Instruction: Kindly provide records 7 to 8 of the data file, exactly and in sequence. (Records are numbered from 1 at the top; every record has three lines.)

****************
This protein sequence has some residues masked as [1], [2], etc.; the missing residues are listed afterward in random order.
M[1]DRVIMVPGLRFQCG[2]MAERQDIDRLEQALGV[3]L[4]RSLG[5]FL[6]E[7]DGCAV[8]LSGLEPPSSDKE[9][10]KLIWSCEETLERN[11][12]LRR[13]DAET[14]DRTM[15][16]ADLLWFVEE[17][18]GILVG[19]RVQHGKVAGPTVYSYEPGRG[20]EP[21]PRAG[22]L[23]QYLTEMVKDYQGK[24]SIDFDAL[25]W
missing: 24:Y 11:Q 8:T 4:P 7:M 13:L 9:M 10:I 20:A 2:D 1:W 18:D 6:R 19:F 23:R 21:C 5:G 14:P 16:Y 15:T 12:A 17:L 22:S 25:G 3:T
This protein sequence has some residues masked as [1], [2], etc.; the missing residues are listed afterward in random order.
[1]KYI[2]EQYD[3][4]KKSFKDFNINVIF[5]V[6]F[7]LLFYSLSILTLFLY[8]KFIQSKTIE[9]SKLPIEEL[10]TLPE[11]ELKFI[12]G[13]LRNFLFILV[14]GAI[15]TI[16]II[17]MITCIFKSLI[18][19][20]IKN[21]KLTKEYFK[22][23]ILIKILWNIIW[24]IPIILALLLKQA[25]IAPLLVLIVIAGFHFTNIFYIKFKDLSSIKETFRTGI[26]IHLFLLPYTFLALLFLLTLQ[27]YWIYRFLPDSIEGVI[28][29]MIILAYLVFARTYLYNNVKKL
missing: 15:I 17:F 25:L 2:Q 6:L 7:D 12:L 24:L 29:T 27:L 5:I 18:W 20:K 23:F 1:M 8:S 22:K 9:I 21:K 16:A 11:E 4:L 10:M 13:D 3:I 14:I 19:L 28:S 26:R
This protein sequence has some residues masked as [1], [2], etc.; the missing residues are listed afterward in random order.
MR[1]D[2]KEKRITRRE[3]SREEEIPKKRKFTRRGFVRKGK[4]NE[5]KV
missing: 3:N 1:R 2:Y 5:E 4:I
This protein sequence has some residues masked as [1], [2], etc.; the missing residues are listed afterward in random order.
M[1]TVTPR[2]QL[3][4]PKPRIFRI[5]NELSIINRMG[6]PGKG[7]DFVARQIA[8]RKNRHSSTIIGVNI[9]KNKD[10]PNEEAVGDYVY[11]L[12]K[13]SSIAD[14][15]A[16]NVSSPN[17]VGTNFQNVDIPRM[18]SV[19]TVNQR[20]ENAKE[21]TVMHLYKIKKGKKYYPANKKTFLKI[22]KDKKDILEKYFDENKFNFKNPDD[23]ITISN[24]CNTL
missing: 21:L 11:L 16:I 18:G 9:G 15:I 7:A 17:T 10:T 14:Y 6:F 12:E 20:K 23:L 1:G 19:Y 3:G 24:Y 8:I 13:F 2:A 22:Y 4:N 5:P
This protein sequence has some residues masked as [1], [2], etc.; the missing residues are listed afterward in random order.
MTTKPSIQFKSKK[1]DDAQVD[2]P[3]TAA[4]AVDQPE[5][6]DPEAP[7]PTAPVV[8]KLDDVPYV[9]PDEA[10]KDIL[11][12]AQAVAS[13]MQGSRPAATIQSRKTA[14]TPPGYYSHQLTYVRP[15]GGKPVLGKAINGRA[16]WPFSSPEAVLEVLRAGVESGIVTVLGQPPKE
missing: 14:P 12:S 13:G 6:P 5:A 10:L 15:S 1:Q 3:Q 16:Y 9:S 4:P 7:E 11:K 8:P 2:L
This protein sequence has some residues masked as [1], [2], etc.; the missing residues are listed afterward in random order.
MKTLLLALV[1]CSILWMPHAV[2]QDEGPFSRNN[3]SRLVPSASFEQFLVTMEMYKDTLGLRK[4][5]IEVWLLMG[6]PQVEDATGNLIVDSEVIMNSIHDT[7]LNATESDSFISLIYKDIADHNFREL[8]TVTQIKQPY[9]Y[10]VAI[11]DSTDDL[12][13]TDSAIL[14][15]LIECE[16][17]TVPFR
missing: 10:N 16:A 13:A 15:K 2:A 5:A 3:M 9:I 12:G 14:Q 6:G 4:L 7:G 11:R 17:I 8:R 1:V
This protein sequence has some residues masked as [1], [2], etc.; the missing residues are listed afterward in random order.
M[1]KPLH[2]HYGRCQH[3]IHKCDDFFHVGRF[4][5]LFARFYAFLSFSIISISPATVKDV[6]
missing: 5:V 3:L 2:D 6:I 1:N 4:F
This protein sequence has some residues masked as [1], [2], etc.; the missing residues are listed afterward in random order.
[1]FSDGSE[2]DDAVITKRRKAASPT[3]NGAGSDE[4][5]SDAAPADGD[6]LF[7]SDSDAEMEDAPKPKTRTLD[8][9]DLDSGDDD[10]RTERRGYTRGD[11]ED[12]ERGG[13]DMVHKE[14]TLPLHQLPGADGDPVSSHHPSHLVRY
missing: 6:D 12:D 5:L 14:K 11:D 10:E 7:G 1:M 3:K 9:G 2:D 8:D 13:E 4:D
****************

This protein sequence has some residues masked as [1], [2], etc.; the missing residues are listed afterward in random order.
M[1]KPLH[2]HYGRCQH[3]IHKCDDFFHVGRF[4][5]LFARFYAFLSFSIISISPATVKDV[6]
missing: 5:V 3:L 2:D 6:I 1:N 4:F
This protein sequence has some residues masked as [1], [2], etc.; the missing residues are listed afterward in random order.
[1]FSDGSE[2]DDAVITKRRKAASPT[3]NGAGSDE[4][5]SDAAPADGD[6]LF[7]SDSDAEMEDAPKPKTRTLD[8][9]DLDSGDDD[10]RTERRGYTRGD[11]ED[12]ERGG[13]DMVHKE[14]TLPLHQLPGADGDPVSSHHPSHLVRY
missing: 6:D 12:D 5:L 14:K 11:D 10:E 7:G 1:M 3:K 9:G 2:D 8:D 13:E 4:D